At the request of a friend, I’d like to describe a the system I use to keep track of what I’ve written. My methods are admittedly complex, technological and therefore not for everyone. I enjoyed the challenge of learning to use new tools, and that was the first step. Later, after using the tools for a while, I had to make some revisions. Now that I have a system that works for me, I thought to share what I’ve learned.

Getting Organized

If you have a lifetime of writings, it can get difficult to sort through it all, especially if its all on paper. Even if it isn’t all on paper, it might be in different folders, stored on different computers or hard drives or external drives, in different file formats, named with different conventions, stored in multiple drafts… If you have a collection of digital files of any size or importance, you also have these issues.

All that disorganization and complexity made it difficult for me to work. The final straw came when I heard about a submission opportunity two nights before the deadline. I had something I wanted to submit, but I couldn’t find it, when I did find it I wasn’t sure which copy was the “good” one and by the time I had all that figured out, it was too late to meet the deadline.

I did some cleanup:

  1. Copy all the files into one folder

  2. Make a backup of that folder, because big changes come next

  3. Ensure that there is only one, good copy of each work

  4. Convert all the writings’ files into to plain-text files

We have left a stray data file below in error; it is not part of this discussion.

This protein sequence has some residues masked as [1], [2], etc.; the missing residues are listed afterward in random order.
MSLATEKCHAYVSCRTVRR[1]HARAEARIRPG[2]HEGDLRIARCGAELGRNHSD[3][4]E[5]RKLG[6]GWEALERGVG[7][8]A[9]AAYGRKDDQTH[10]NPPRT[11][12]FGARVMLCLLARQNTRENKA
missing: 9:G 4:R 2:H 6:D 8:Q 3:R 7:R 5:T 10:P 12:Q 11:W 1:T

5. Name each file consistently. I chose to use the title of the work as the filename, written in slug case.. So, for example the filename for “The Fascination of the Pool” would be fascination-pool.txt

Then I did some organizing:

Sort the files into major categories for each type of work. I find that this helps me to quickly find a retrieve what I need. At present I have a “writing” folder, and inside of that the directory structure looks something like this simplified example:

<code>. ├── _etc ├── _data ├── articles | ├── README.txt | └── example-article.txt ├── audio ├── blog ├── essay ├── hypertext ├── journal ├── letters ├── lyrics ├── performance │   └── specific-performance │   ├── README.txt │   ├── specific-performance.txt │   ├── flyer.jpg │   └── specific-performance.wav ├── poetry ├── scripts ├── stories └── zine </code>

Move the “writing” directory into Dropbox or something similar, and now you’ve got a basic backup, and the files are available wherever you’ve got Internet access.

I’ve gone on to do even more elaborate things with my setup (it involves YAML metadata headers and Git), but I’ll cover that in another post.